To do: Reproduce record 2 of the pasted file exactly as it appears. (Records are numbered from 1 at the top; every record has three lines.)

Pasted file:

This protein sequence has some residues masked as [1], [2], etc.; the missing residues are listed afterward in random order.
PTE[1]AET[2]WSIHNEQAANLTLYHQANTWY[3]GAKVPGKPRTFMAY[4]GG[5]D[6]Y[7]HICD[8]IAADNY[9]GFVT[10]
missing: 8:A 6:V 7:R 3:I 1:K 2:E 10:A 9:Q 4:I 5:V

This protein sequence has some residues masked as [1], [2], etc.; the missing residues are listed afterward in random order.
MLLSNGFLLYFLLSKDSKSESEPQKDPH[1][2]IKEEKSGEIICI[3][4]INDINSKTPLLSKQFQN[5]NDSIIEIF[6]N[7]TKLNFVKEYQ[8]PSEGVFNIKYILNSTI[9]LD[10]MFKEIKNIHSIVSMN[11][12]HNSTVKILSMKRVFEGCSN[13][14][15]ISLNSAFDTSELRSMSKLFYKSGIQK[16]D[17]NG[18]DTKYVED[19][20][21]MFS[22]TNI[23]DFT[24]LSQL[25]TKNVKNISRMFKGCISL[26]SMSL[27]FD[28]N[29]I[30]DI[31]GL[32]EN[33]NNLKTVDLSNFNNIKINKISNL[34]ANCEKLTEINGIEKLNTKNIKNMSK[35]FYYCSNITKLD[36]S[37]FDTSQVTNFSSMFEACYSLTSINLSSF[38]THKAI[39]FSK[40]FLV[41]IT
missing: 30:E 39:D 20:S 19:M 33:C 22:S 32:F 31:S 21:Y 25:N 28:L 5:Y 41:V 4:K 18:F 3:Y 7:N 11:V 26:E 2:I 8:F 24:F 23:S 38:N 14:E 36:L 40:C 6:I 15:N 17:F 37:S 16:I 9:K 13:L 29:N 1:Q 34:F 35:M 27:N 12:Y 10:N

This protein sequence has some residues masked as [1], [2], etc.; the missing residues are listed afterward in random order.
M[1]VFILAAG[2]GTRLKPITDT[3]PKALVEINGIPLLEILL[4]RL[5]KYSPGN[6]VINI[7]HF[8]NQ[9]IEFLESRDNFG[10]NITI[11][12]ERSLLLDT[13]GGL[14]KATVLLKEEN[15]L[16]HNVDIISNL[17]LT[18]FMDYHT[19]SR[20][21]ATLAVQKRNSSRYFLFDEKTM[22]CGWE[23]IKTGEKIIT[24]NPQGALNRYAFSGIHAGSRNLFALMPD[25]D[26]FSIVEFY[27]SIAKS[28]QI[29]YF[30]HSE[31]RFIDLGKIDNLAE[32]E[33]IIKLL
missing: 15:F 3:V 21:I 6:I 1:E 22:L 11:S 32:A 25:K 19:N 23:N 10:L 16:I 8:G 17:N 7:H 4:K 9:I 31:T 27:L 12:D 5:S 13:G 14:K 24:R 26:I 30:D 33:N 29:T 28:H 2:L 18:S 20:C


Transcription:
This protein sequence has some residues masked as [1], [2], etc.; the missing residues are listed afterward in random order.
MLLSNGFLLYFLLSKDSKSESEPQKDPH[1][2]IKEEKSGEIICI[3][4]INDINSKTPLLSKQFQN[5]NDSIIEIF[6]N[7]TKLNFVKEYQ[8]PSEGVFNIKYILNSTI[9]LD[10]MFKEIKNIHSIVSMN[11][12]HNSTVKILSMKRVFEGCSN[13][14][15]ISLNSAFDTSELRSMSKLFYKSGIQK[16]D[17]NG[18]DTKYVED[19][20][21]MFS[22]TNI[23]DFT[24]LSQL[25]TKNVKNISRMFKGCISL[26]SMSL[27]FD[28]N[29]I[30]DI[31]GL[32]EN[33]NNLKTVDLSNFNNIKINKISNL[34]ANCEKLTEINGIEKLNTKNIKNMSK[35]FYYCSNITKLD[36]S[37]FDTSQVTNFSSMFEACYSLTSINLSSF[38]THKAI[39]FSK[40]FLV[41]IT
missing: 30:E 39:D 20:S 19:M 33:C 22:S 32:F 31:S 21:Y 25:N 28:L 5:Y 41:V 4:K 18:F 3:Y 7:N 11:V 26:E 2:I 8:F 24:F 23:S 38:N 14:E 36:L 40:C 6:I 15:N 17:F 37:S 16:I 9:K 13:L 29:N 1:Q 34:F 35:M 27:N 12:Y 10:N